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Creating 3D Symbols in Final Cut Pro X and Motion 5

Check out our Final Cut Pro: New Features Explored course!

We looked at the 3D text feature in our article on the FCP X 10.2 update, but there’s more to it than meets the eye. It’s possible to use this feature to create 3D symbols, which you can use to create animated 3D backgrounds, diagrams and more. Let’s dig in. 

3D Text recap

While there are new 3D title templates in FCP X 10.2, you can use any of the existing 2D titles as a starting point as well. 

Just tick that checkbox into blue, and you’re in 3D.

Just tick that checkbox into blue, and you’re in 3D.

All you need to do is activate the 3D Text checkbox, and you can then configure depth, angle, materials and much more. So how do you introduce symbols? 

Dingbats to the rescue

Dingbats are the way to go. There are several dingbat fonts included with OS X, including the venerable Zapf Dingbats and well-known Wingdings and Webdings fonts originally found on Windows. 

Built-in or third-party, dingbat fonts give you many options.

Built-in or third-party, dingbat fonts give you many options.

It’s also possible to find other dingbats in many other fonts that cover extended ranges of the Unicode character set. The colorful Emoji characters don’t work, though. 

Activating the character palette

In olden times, you might have used the Keyboard Viewer and remembered special keystrokes (like Option-Shift-K for the Apple logo in most older fonts) but these days there are simply too many dingbats to be able to type them all. These days, the easiest way to type strange symbols is to use the system’s Character Palette.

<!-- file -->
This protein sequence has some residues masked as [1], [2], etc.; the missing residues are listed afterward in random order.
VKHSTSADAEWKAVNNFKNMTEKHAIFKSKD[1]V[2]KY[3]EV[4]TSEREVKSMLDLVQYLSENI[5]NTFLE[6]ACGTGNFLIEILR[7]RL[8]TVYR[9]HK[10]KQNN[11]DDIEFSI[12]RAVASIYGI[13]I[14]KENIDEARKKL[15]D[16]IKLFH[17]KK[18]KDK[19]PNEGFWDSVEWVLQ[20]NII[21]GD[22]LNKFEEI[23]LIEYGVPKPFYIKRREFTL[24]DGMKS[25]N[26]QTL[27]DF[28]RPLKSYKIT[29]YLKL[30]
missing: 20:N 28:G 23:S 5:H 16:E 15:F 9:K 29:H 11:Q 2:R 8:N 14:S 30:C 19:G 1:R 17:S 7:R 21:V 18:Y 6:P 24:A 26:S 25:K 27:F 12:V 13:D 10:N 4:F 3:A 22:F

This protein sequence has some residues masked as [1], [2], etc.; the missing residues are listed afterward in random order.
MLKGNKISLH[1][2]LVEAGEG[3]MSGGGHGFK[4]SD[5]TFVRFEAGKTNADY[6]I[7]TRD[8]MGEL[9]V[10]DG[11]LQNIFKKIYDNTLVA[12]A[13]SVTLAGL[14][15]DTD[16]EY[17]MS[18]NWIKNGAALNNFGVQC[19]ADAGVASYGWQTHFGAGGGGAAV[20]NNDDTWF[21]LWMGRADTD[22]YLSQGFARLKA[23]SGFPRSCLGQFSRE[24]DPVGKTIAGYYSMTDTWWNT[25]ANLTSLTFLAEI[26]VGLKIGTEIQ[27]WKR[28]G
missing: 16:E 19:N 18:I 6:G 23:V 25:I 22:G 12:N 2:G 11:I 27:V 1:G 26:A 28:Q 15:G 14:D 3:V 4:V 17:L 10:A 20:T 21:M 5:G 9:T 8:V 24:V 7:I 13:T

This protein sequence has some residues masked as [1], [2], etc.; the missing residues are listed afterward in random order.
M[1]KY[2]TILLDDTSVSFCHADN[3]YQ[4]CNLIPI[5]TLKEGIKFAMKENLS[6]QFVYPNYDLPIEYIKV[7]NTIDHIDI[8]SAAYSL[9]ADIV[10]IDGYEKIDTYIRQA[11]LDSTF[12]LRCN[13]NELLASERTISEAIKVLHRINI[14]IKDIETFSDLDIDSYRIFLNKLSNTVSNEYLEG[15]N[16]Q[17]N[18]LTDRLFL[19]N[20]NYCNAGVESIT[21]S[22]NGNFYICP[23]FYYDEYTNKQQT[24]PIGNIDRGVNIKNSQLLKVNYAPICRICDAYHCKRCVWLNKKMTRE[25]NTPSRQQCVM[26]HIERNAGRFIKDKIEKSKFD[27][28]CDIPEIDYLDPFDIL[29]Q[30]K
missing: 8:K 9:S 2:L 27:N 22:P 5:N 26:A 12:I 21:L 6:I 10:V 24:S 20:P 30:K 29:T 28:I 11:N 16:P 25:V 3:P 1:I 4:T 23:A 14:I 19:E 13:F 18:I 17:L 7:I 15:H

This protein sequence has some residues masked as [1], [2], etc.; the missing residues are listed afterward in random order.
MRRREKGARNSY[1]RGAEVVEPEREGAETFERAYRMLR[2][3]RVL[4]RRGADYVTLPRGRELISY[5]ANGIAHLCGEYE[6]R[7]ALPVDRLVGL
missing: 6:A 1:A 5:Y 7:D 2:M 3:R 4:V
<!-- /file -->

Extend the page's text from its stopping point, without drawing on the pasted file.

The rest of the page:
Head to Apple Menu > System Preferences. Choose Keyboard, and with the Keyboard pane selected at the top, you’ll see a “Show Keyboard & Character Viewers in menu bar” option below. Check the box to make it active.

The Character Viewer is the one you really want.

The Character Viewer is the one you really want.

In your menu bar, you’ll see a new symbol. Switch back to FCP X, then clicking the new symbol to reveal a new menu. Finally, choose to Show Character Viewer.

Symbols from built-in fonts

Categories on the left side of the window help to narrow down your search, so start by clicking Pictographs there. You’ll see many, many symbols that could be of use, including clouds, hearts, planes, crosses and more. 

Here’s the Character Viewer with an arrow highlighted.

Here’s the Character Viewer with an arrow highlighted.

Arrows contains many useful options too, including pointing hands and curved arrows, while Math Symbols contains a number of handy types of circles. Boxes become cubes, circles become cylinders, and everything else just pops into that third dimension.

Font variations